The Centre for Industrial Relations and Human Resources is located in a heritage home with faculty and administrative offices, an on-site Library, computing facilities, lounge, lockers, study space and a classroom. MIRHR and CIRHR PhD students can arrange for 24/7 access to the building, library, computer lab and study rooms. Wireless access is available in all student areas.
As part of the St. George (downtown) campus, the CIRHR is within a five-minute walk to the University of Toronto Robarts Library and Information Commons, the Rotman School of Management, the Faculty of Law, UofT’s Athletic Centre and Graduate Student Residence, as well as the subway.
The CIRHR Library is part of the University of Toronto Library System and supports the needs of the Centre’s graduate students, faculty, the University and the wider community.
Carrels are available in a private PhD office located next to the Computer Lab. Doctoral students also have access to secure storage facilities onsite.
The Centre for Industrial Relations and Human Resources offers a range of study areas, from quiet space in the Library to exclusive MIRHR group study space.
The on-site classroom has a capacity for 24 students. It has all the necessary technology for student presentations. For larger classes, usually up to 35 students, a “smart” classroom is available nearby.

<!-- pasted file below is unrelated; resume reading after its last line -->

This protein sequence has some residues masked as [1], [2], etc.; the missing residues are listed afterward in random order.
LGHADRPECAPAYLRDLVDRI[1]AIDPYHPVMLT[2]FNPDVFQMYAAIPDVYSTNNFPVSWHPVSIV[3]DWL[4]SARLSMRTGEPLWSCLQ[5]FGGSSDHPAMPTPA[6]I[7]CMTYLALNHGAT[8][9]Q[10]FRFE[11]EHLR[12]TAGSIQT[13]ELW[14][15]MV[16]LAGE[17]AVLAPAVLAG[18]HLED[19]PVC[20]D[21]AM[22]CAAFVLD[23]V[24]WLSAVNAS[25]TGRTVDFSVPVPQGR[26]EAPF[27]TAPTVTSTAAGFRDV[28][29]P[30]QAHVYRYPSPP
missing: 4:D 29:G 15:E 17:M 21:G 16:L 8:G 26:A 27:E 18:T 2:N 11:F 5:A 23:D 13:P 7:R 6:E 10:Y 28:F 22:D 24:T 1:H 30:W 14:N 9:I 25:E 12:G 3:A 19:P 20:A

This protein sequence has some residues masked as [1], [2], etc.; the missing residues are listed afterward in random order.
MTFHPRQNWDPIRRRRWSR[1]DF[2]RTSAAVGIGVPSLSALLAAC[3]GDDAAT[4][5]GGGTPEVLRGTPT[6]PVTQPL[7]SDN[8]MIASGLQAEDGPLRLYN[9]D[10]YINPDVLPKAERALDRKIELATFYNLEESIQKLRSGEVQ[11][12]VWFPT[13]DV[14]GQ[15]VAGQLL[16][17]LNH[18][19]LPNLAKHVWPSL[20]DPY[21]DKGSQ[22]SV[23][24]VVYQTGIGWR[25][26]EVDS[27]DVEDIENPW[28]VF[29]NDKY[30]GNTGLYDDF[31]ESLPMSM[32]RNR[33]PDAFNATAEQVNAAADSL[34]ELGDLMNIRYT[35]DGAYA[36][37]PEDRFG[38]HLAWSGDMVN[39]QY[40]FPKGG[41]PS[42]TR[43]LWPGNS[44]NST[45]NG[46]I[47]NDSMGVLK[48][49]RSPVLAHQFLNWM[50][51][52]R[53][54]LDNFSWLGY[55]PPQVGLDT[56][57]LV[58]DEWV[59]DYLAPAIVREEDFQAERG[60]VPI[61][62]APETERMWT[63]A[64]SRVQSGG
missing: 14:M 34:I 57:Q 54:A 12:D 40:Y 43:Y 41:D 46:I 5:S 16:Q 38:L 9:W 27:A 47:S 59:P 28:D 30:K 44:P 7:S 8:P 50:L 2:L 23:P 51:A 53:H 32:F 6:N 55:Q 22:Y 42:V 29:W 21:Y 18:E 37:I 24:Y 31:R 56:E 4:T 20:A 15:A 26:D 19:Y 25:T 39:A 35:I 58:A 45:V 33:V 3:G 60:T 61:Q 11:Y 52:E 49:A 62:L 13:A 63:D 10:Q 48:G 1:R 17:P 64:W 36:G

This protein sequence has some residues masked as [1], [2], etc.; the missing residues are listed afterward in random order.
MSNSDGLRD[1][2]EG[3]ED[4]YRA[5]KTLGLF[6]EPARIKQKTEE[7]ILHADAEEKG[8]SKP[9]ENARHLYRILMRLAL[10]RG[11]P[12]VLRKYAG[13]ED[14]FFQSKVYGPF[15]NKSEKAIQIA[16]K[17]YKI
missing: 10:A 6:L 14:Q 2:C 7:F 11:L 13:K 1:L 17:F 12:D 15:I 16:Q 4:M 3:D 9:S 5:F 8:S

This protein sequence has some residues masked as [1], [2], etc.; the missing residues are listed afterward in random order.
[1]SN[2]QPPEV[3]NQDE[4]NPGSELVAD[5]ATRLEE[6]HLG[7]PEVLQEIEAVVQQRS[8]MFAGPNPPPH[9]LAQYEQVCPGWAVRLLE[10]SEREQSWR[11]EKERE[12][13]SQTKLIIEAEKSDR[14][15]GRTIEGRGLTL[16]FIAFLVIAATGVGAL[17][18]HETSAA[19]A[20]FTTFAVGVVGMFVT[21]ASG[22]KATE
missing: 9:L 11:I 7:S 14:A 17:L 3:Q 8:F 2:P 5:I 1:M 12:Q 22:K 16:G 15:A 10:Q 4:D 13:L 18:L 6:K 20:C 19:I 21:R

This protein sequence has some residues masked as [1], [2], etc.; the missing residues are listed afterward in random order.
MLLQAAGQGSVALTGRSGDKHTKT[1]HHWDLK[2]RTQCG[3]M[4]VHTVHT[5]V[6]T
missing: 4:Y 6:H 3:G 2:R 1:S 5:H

In addition to the computers available in the UofT Information Commons, CIRHR graduate students have exclusive access to a computer lab adjacent to the CIRHR Library.
Specialized training is provided in a nearby lab/classroom that accommodates 30 students.
Originally the CIRHR was located next door at 123 St. George Street, in a stately home built in 1899 for Thomas Harris, a prominent businessman whose company became part of Massey Ferguson. His son, Lawren Harris, a famous artist of Canada’s Group of Seven, lived there with his wife and children during the first world war.
The CIRHR moved to its current home at 121 St. George Street in 1992. Another fine example of historic architecture, the house was built in 1896 as a wedding gift for Lillian Gooderham, daughter of George Gooderham the President of the Gooderham and Worts distillery. She married Charles Beatty and they resided at 121 St. George until their deaths, Charles in 1958, and Lillian in 1967 at age 93. The house became the property of the University and housed the Media Centre until 1992.